Reflecting on International Women’s Day: A view from Cloisters by Rachel Crasnow QC


2017 – 2018 has been a time of great change for gender politics worldwide. The #MeToo and #TimesUp campaigns look to run and run: this affects all our workplaces. 

The gender pay gap and its complex causes are part of our working lives at Cloisters as well; from the cases that myself and my colleagues have lent our expertise to for both sides, which have changed the way equal pay law operates in the UK, to giving evidence in Parliament on legislative change and lobbying the Bar Standards Board on parental leave.

So our ongoing work with clients at the coalface of pregnancy discrimination, equal pay audits, objective justification arguments for refusing flexible working and suffering the effects of dual discrimination, provides us with the impetus and commitment to work on these vital issues outside the courtroom as well. This is a special position to be working in, we thank our clients and solicitors and are grateful for their personal insights.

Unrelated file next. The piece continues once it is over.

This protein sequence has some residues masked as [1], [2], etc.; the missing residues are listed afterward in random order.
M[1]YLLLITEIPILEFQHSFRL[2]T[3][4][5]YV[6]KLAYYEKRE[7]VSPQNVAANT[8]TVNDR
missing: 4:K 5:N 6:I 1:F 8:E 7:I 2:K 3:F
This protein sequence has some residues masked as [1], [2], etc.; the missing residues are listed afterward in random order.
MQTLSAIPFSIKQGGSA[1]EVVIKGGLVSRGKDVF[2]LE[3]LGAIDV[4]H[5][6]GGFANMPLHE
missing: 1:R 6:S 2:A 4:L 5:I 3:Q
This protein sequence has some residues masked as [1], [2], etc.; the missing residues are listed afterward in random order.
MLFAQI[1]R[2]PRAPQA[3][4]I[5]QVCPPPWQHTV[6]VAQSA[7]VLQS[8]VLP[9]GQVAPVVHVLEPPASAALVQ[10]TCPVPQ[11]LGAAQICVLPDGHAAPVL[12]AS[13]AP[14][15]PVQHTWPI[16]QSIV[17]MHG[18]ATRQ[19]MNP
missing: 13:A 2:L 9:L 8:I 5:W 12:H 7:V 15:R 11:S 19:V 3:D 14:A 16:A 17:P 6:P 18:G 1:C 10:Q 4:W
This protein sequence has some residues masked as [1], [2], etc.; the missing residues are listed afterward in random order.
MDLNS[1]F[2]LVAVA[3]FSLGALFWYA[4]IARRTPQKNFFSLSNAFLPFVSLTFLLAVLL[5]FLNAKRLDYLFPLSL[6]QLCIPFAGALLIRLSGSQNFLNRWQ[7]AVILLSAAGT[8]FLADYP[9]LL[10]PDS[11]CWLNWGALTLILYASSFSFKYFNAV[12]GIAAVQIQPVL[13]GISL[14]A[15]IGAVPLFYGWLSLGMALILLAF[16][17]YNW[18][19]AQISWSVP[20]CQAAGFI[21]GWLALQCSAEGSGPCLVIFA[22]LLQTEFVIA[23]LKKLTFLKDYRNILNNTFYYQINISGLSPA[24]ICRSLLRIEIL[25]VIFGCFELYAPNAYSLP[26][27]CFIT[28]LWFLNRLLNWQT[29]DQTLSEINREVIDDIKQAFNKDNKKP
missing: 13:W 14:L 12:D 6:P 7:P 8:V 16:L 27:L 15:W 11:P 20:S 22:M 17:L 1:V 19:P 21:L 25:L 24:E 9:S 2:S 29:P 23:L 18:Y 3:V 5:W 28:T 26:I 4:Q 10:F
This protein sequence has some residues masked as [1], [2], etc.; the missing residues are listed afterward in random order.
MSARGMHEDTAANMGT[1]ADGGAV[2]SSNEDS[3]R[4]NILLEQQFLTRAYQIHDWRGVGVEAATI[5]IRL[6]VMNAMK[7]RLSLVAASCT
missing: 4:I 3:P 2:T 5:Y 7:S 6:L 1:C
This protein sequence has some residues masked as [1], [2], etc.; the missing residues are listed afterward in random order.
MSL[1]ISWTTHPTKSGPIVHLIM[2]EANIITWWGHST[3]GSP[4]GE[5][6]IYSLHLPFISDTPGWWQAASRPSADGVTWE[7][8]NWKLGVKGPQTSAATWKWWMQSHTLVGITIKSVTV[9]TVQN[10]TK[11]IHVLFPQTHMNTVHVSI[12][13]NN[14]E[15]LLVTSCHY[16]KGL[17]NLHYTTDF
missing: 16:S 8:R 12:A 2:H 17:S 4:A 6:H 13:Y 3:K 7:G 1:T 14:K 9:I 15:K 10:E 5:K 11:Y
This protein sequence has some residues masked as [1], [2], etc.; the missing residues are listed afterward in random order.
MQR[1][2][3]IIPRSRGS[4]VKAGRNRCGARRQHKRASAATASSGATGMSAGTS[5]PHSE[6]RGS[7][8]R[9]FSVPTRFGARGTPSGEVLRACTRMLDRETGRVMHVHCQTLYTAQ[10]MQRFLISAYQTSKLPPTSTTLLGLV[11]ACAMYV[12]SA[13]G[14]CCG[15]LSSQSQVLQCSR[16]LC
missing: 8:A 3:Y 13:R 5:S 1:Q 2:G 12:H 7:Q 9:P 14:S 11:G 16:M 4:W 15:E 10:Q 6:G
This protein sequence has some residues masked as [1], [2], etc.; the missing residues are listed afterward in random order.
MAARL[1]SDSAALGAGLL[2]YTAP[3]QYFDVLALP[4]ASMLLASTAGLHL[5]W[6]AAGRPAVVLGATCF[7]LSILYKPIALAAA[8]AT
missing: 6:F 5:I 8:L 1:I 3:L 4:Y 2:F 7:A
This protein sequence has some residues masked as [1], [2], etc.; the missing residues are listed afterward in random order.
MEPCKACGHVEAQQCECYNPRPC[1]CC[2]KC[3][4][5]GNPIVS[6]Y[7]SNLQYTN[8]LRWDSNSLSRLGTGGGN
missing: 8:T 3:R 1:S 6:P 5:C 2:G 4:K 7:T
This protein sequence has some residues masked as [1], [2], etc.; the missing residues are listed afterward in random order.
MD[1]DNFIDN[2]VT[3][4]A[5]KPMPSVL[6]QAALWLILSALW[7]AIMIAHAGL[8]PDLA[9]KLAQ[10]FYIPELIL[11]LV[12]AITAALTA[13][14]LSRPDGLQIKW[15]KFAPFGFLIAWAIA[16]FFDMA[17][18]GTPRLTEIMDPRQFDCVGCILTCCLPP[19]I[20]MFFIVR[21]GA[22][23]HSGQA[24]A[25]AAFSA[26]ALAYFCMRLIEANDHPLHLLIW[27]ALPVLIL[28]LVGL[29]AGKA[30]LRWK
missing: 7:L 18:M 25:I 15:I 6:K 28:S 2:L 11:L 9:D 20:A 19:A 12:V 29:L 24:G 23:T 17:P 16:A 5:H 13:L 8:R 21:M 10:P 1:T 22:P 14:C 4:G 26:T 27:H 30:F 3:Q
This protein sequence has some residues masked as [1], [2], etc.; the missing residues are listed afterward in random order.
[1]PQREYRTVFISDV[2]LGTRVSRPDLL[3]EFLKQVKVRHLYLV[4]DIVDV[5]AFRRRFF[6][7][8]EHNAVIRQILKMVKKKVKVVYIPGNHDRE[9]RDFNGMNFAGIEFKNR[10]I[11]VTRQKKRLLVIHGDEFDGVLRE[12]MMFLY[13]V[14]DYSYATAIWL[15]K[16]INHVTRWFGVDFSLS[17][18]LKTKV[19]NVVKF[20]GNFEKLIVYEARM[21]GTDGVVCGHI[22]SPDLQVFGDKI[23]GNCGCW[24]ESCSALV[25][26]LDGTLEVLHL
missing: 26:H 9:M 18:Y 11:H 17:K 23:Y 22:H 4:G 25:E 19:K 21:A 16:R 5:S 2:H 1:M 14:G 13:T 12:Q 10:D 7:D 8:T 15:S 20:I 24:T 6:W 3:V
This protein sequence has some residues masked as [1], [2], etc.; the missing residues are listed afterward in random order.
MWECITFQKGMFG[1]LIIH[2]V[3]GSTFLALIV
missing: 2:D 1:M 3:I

The year ahead will be a crucial one: further gender pay reporting, the forthcoming Shared Parental Leave judgments in Ali and Hextall, the Women and Equalities Committee reports on sexual harassment and fathers and the workplace – these will affect law reform going forward. 

But perhaps the most difficult of the challenges which lie ahead is actually not one which we lawyers can hope to change via the courtroom: that of cultural change.

To take one example, if it is the case that sharing care between fathers and mothers is the key to reducing the Gender Pay Gap how can we make any difference to that shift; where fathers taking leave for early years childcare becomes acceptable to consider without fearing negative career consequences. We as barristers can start by updating our chambers’ parental leave policies and sharing model policies with others across the Bar – once we have male mentors and sponsors around us advocating such change, childcare may stop being what is frequently the responsibility of the working women.

Whilst today we should be celebrating how far we have come in terms of equality – we also need to keep in mind a list of the weighty tasks ahead.

By Rachel Crasnow QC